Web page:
The Plain has always been at the heart of Thornbury. At the junction of three roads leading into the town, it is the natural place where people congregate.
As can be seen in the above photo it was used as the bus terminus. As motor vehicles came more popular there was growing concern about the possibility of accidents on this dangerous junction. On 30th July 1921 the Gazette reported on the Town Council’s concern about the increased traffic congestion in Thornbury. It was suggested by Councillor George Bernard Symes and seconded by Alfred Riddiford ‘That the divisional superintendent of police be asked to arrange for a constable to be stationed on The Plain at Thornbury for point duty’. The motion was agreed to, but we don’t know if it was put into effect.
The Plain has also been used for special events, important public announcements, parades, religious services, a source of water from the pump and the town well (which was outside the Bank) and the site of the old cattle market. It was also the site for the bonfire on Guy Fawkes night and at other times of celebration. In more modern times, the Pump area is used for personal announcements of birthdays and anniversaries.
The Plain hasn’t always been called by that name.
Bells Cross – many of the older records we have seen refer to ‘Bells Cross’ and although we have no map showing where this was located, we do have sufficient clues to make us think that this was the ancient name for The Plain. As early as 1617 the Court Rolls mention ‘the common well in the high streete of the same borrowe neare unto Bells Crosse‘. We have seen several indentures of late 18th or early 19th century which refer to properties we know were located on The Plain as being ‘near Bells Cross‘. One dated 1824 refers to the property ‘at a place called Bells Cross or The Plain‘. Another dated 1867 which relates to the erection of a weighbridge ‘near a street or place heretofore called Bells Cross and now called the plain‘. We are not sure why it went by that name – whether the ‘Bell’ was the name of a pub (there was a pub of that name known to be in Thornbury in the 1700’s) or the name of a person with property there. The name ‘Cross’ may have referred to the crossroads or to a religious cross erected there. There was a similar place at the other end of St John Street where Pullins Green is located ‘where St Johns Cross heretofore stood’.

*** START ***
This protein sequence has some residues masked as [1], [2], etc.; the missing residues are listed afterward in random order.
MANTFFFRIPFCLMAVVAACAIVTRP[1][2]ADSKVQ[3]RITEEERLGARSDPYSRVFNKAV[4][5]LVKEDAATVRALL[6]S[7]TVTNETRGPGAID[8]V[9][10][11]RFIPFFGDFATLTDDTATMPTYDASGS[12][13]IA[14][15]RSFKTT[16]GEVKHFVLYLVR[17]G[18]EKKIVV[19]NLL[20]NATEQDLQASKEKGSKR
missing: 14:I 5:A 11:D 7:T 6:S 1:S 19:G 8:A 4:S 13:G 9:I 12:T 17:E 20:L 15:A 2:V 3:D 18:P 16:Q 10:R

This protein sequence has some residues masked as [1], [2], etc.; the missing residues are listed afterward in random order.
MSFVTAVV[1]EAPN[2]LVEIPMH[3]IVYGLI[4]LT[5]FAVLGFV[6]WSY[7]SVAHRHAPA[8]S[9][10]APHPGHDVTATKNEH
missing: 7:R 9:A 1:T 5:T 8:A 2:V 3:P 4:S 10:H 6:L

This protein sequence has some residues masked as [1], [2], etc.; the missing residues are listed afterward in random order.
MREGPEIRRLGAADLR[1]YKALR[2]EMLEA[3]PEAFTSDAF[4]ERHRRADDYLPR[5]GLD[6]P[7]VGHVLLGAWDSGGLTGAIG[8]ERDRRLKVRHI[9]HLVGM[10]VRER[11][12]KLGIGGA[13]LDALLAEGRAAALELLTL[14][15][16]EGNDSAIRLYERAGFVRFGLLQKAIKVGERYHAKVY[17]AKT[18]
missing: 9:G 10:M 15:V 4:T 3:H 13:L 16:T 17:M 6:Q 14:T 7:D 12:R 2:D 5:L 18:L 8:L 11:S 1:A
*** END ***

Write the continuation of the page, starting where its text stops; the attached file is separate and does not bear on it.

Colwell Street – in the mid to late 1800’s, the length of road between the High Street and the junction of Gloucester Road, St Mary Street and St John Street was frequently called ‘Colwell Street’. We are not sure where it got this name although we do know that there was a well outside where the Natwest Bank is currently located. Note – Colwell Street Lane was the old name for Gloucester Road – literally the lane off Colwell Street.
The census records refer to Colwell Street in all the census records up to 1881. In that year, the route description is still using Colwell Street, but the detailed listings show the street was then being called The Plain. Thereafter the name of The Plain was used consistently. In the Trade Directories, from as early as 1850’s addresses are referred to as being on ‘The Plane’. Again by the 1880’s they were usually the present spelling of Plain.